Brown lives in Fairfield—an hour’s drive to work without traffic. The salaries for principals in that town start around $114,000 a year. If the Fairfield–Suisun Unified School District offered him a job, he could hardly be blamed for taking it.

Daniel Duane is the author of six books; he’s at work on the next, about California.

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Boeing’s Proposed Hypersonic, Mach 5 Plane Is Really, Really Fast

Aviation enthusiasts yearning for ultra-fast, ultra-sleek intercontinental transportation—rather than 18-hour flights on stuffed-to-the gills widebody behemoths—might finally get their wish. At least, if the airplane concept Boeing unveiled this week becomes reality.

The company revealed renderings of its proposed hypersonic, passenger-carrying airliner Tuesday at the annual American Institute of Aeronautics and Astronautics conference in Atlanta. Both visually and technologically, the airplane, which could be used for both military and commercial purposes, has much in common with an unmanned hypersonic surveillance and reconnaissance concept the company revealed in January.

Both share the general delta-wing configuration with dual rear fins, a streamlined fuselage, and a sharp nose. The craft would travel at up to Mach 5, enabling it to cross the Atlantic Ocean in just two hours and the Pacific in three. (A merely supersonic aircraft flying between Mach 1 and Mach 2 would take an hour or two longer.)

The plane is fast, but it could have been even faster. “We settled on Mach 5 version,” says Kevin Bowcutt, Boeing’s senior technical fellow and chief scientist of hypersonics, noting that exceeding Mach 5, or about 3,800 mph, requires far more advanced engines and materials. Plus, it’s not worth it. “This aircraft would allow you to fly across the ocean and back in one day, which is all most people would want. So why go past those boundaries and complicate it? The world’s just not big enough to go much faster than Mach 5.”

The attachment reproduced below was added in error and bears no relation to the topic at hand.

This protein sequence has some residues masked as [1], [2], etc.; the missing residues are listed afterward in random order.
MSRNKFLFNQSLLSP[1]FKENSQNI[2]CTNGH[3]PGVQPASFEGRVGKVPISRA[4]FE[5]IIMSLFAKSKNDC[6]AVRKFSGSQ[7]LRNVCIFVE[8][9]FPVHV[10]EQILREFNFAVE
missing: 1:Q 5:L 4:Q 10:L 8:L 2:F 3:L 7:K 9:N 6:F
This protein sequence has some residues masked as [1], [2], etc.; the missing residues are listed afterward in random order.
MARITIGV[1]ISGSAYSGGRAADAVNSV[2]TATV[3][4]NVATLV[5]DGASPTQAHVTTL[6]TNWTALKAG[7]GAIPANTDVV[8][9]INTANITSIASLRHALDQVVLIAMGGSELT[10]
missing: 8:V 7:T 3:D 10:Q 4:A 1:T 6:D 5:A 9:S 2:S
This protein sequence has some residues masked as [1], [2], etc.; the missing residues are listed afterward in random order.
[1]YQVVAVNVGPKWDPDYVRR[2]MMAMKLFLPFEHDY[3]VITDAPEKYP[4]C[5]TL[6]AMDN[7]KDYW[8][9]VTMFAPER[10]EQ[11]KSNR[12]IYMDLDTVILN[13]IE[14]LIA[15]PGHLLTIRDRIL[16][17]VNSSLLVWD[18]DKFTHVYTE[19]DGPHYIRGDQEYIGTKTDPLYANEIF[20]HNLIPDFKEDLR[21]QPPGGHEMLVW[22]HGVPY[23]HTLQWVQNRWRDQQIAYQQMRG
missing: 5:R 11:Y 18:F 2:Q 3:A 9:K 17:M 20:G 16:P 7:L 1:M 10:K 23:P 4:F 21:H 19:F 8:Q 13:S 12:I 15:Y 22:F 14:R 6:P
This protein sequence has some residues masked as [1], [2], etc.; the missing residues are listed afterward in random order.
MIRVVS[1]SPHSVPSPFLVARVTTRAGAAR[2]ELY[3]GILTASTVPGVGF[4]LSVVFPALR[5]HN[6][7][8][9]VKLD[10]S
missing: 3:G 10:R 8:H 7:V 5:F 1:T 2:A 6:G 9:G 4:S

A Mach 5 aircraft can also be built more affordably than plane that goes Mach 6, 7, or 8 because it would use readily available titanium for its structure instead of materials like composite ceramics to manage the heat produced at higher speeds. Boeing’s current proposal would also use a relatively simple pairing of a jet engine and a ramjet, called a turboramjet, instead of less proven scramjet engines required for faster aircraft.

For this plane, the two engines would share the same air inlets, and the jet engines would operate up to Mach 2 or 3 before the inlets seal off the jet engine and divert air into the ramjets, which can handle faster airflow. The famed SR-71 Blackbird reconnaissance aircraft used such a system in the 1960s, as have multiple missiles and experimental aircraft. Boeing is collaborating with Northrop Grumman Innovation Systems on the engine technology.

Though Boeing hasn’t decided the final dimensions, the airplane (which doesn’t have a name yet) would be larger than a business jet but smaller than a 737, Bowcutt says, so presumably seating between, say, 20 and 100 passengers. It would cruise at 95,000 feet, which is 30,000 feet higher than the supersonic Concorde flew, and a full 60,000 feet higher than the average airliner. That altitude maximizes the efficiency of the engines and keeps turbulence to a minimum, since the air density is so much lower that far up in the air.